An unfolding story has come my way, a morality tale of today. A Facebook friend posted a link to a blog where an author was being hounded to death. She said she had hesitated in publishing the link but of course I went straight to it. And now you want to know, don’t you? Well, sorry, I’m going to resist. The lass involved has had way too much publicity already and, really, it’s like watching a public execution.
This is the story. A young woman writes and publishes a novel. She contacts a literary blogger in the US who downloads the Kindle edition and writes a passably good review. He says it’s a compelling story which would have carried him to the end if her grammar weren’t so off and her sentences so badly composed that he had to untangle them to get the meaning. He gave a couple of examples and proved himself right. Obviously no editor had had sight of this book.
And then it begins. She is young, this author, and hasn’t learnt the tricks of good behaviour. She fights back and accuses him of downloading the wrong version. He denies it. She posts three good reviews from Amazon (which all sound strangely alike). He gets cross. Others wade in and tell her she’s being an idiot. And then it begins, the baying of the Maenads for the blood of Orpheus.
Not that she is Orpheus, of course, and nothing like him, but she had a story in her she wanted to tell, obviously couldn’t find a mainstream publisher and either published it herself or with what is loosely being called an ‘indie’ (more anon).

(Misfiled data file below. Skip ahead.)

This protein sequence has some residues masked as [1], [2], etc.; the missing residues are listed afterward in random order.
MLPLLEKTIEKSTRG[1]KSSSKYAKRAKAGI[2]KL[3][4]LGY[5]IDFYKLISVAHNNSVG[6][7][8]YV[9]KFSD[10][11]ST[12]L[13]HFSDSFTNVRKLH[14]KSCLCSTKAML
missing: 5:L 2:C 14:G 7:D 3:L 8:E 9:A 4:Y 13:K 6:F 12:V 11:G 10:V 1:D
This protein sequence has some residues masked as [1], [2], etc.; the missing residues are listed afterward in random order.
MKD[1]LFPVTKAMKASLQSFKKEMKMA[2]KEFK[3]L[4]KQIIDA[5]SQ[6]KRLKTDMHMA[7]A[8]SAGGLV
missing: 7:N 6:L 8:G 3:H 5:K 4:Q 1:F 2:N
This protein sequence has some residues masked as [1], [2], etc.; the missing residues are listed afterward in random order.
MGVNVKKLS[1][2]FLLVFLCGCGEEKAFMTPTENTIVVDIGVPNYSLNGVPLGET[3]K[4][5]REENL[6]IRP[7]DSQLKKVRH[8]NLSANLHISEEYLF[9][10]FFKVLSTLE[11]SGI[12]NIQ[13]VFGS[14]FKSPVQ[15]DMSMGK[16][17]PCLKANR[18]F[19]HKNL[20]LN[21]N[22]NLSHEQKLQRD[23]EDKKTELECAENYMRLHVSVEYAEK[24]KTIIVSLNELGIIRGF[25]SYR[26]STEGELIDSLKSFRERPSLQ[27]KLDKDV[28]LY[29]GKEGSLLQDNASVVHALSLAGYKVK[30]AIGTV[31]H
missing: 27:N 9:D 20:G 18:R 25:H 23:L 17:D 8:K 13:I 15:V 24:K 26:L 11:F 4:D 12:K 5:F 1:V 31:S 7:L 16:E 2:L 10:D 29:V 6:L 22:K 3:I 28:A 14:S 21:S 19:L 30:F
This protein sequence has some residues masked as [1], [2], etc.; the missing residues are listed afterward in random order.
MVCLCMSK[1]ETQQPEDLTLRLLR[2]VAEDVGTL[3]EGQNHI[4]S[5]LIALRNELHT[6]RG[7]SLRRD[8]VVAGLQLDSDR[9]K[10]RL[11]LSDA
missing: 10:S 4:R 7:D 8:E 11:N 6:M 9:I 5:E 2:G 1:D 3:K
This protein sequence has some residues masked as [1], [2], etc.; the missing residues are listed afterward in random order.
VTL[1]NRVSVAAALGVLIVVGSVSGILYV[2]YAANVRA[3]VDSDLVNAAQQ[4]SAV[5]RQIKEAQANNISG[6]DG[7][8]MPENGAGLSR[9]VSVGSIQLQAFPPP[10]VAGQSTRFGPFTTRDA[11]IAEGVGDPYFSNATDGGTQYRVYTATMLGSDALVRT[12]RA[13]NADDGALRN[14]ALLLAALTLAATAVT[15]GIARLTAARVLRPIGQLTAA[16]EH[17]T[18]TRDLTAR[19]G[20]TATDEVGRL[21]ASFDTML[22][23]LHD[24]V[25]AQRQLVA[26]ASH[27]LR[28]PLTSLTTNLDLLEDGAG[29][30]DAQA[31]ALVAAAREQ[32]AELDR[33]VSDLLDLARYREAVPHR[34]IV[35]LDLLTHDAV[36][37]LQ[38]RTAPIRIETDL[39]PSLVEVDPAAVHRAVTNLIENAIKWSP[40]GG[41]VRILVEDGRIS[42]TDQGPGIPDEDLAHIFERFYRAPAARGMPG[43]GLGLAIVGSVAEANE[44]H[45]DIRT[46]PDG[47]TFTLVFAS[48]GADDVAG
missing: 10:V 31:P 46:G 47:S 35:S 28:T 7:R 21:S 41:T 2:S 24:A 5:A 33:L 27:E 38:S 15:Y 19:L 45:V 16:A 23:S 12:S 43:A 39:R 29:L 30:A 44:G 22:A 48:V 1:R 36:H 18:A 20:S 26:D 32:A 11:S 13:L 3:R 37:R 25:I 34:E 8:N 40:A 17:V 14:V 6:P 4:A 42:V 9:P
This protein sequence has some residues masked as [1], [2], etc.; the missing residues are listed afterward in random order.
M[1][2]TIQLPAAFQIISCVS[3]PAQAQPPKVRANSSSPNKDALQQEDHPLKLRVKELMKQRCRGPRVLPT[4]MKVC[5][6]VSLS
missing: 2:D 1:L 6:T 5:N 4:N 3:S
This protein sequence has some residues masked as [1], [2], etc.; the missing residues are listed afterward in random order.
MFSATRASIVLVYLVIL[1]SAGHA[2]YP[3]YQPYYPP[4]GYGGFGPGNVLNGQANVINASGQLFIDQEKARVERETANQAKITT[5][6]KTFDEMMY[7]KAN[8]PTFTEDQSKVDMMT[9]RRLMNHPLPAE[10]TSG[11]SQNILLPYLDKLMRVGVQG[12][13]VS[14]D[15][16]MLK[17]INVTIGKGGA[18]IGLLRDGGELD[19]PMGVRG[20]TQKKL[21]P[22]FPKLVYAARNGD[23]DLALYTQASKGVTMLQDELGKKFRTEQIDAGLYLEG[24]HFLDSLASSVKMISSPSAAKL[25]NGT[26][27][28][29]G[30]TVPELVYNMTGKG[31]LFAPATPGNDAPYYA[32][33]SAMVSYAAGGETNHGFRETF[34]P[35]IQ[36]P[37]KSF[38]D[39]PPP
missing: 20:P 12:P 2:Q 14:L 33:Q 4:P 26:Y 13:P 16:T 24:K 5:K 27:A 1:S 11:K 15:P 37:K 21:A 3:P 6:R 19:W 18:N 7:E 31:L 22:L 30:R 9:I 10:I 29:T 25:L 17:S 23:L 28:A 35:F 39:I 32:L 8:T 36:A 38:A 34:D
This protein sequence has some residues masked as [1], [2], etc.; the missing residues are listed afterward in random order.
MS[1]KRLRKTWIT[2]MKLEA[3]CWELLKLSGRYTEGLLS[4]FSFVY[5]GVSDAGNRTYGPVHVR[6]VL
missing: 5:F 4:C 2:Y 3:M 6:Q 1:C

Now I know the grammatically correct like to snap at your errors. We’ve all experienced it, and probably from both sides: snapping and being snapped at. What made this so awful was that it was a mob of the grammatically correct, all snapping at once. It was like watching a fox – not a good fox, but one who had just eaten a flock of sheep, but a living being nonetheless – corned by the hounds and then torn to pieces. This young author was eaten alive.
She fought and fought and every time she made a comment, she proved the blogger right for she could not write a sentence without a mistake in it. When it comes to English, she hasn’t a clue. But language can be taught whereas story telling cannot. The only thing she lacks is the humility to recognise her need for help. And she has died for it, metaphorically (I hope it’s metaphorically).
I had read down the scroll of comments for half an hour before realising that the scroll bar had barely moved. I fast forwarded. Nothing more seems to have come from the author after a two-word expletive in capitals addressed to everybody. But the baying went on and on and on for days. It went ‘live’ on Twitter and Facebook and the author’s reputation lay in ruins before the blogger was persuaded to call a halt and stop the thread. One of the last comments told the author that she would be ill-advised ever to write under her own name again.
Now, the girl was in the wrong, and we all love to see pride take a fall, and aren’t we all just weary of the flood of bad books? But what was it like for her? Putting myself in her shoes, I wondered how I would cope with what one person described as a meltdown. All dreams and aspirations vanished in an acid bath of truth. So publicly. I would find it very hard to go on living.
So then I started to worry. Why did she go silent suddenly? No ego, no matter how vaunted, could self-justify to the extent being required of her. Was she jumping off a bridge right there and then? Was someone filming it for YouTube? Of course, given the peculiarities of our modern world, the other version of what happened next is that she is now a star, or at least a celebrity, and for all the wrong reasons. Perhaps we shall hear.
A few words on indie publishing… I think the word is being misused. As I see it, there are four types of publishing:
- self-publishing (including assisted publishing)
- vanity publishing